1943 Tyler Vibrating Screen Still Hard at Work

A Haver & Boecker Tyler brand vibrating screen remains an important part of an aggregates operation more than 70 years after its purchase. The R.E. Law Crushed Stone quarry near Port Colborne, Ontario, bought its oldest operating Tyler F-Class on March 20, 1943. The vibrating screen shipped two months later. The machine was then sold to Hard Rock Paving Co. along with the quarry in 1977. The Waterford Group bought the operation in 2008 and uses the F-Class at a quarry in Uxbridge, Ontario. Its operators say it still works flawlessly.

“It’s one of the best-running machines on the site,” said Brandon Smith, Waterford Group site supervisor. “When it was put in my care last spring, it had been sitting for six years at our head office, so I was skeptical. But we did some minor repairs, started it up and it didn’t miss a beat.”

Haver & Boecker Canada 1943 F-Class

This Tyler F-Class vibrating screen has been used almost every year since its purchase in 1943. The F-Class was used as a dry plant until the spring of 2015 when spray bars were added so it could be used as a rinse plant.

The 4-by-10-foot vibrating screen was called a Ty-Rock Screen when R.E. Law Crushed Stone purchased it and evolved with technology to the F-Class as it’s known today. The machine minimizes vibration transmission to the surrounding structure due to its four-bearing technology. Waterford’s machine still has the original beds, but had a few updates, including new paint and added spray bars. There have been no refurbishments to the vibrating screen over the years and no major repairs of which Smith is aware. The F-Class spent most of its life screening crushed limestone, and now Waterford uses it to screen natural sand and gravel.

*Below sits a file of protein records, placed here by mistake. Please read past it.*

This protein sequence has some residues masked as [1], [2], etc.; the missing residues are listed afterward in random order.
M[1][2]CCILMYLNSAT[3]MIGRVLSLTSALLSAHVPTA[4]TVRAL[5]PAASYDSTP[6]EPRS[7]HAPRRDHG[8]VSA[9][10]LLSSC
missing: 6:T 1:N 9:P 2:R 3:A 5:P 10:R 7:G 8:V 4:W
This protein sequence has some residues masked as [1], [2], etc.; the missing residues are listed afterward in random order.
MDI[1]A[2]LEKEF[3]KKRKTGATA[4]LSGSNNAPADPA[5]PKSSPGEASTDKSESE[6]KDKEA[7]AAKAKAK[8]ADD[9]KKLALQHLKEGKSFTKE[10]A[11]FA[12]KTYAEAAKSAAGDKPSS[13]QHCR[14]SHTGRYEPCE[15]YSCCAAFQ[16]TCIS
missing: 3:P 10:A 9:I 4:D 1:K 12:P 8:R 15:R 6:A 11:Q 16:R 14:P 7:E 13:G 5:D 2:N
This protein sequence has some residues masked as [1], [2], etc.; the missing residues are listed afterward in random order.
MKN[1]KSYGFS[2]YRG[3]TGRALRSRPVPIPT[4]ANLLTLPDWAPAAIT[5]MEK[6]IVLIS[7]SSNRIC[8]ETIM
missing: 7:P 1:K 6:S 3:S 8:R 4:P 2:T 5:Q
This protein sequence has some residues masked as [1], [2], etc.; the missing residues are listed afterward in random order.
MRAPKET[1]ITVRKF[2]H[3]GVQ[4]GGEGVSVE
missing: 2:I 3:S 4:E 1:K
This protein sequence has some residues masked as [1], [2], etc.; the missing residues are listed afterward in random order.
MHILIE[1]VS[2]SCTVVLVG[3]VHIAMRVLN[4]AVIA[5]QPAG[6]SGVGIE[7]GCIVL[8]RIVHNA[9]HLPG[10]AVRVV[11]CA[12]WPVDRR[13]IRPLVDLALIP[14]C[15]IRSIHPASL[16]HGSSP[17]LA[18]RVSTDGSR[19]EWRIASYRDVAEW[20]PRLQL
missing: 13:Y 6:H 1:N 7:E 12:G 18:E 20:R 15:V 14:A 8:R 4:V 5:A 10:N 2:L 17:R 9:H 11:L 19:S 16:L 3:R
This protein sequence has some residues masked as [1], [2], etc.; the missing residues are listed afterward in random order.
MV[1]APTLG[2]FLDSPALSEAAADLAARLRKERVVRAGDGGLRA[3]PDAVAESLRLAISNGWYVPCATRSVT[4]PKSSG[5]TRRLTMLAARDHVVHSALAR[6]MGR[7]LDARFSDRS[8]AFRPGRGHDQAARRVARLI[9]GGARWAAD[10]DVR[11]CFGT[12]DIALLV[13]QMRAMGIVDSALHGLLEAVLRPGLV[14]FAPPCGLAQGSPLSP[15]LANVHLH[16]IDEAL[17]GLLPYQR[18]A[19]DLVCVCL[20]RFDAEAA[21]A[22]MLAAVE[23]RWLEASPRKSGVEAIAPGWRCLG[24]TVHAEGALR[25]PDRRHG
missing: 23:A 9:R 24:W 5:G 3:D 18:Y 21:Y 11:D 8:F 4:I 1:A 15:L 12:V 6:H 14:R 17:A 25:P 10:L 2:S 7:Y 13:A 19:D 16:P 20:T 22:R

“I usually expect 25- to 30-years out of a vibrating screen, so it’s amazing that this one is still running perfectly,” Smith said. “We spend a lot of money when purchasing equipment like this, so we expect it to last. Downtime is huge for an operation like ours because we’re paid by the ton, not the hour. When we have a machine that doesn’t quit, we keep using it.”

“Our F-Class vibrating screens are built for longevity so I’m not surprised at all that this one is still in operation after this long,” said Steve Fair, Haver & Boecker engineered screen media and OEM parts manager. “The F-Class is our signature machine. It’s our workhorse. And the fact that this machine is still operating more than 70 years later proves our equipment lasts.”

Smith said the F-Class has always been serviced with OEM parts and screen media. Fair works closely with Smith to provide screen media and parts for their machines when they need them.

“Besides the overall quality of the F-Class, a key reason I believe this machine continues to run so well is that the Waterford Group uses OEM parts,” Fair said. “There’s always a risk of damage to the entire vibrating screen when using non-OEM components fabricated without the exact specifications. The repair costs and production loss often costs many times more than an OEM part would have in the first place.”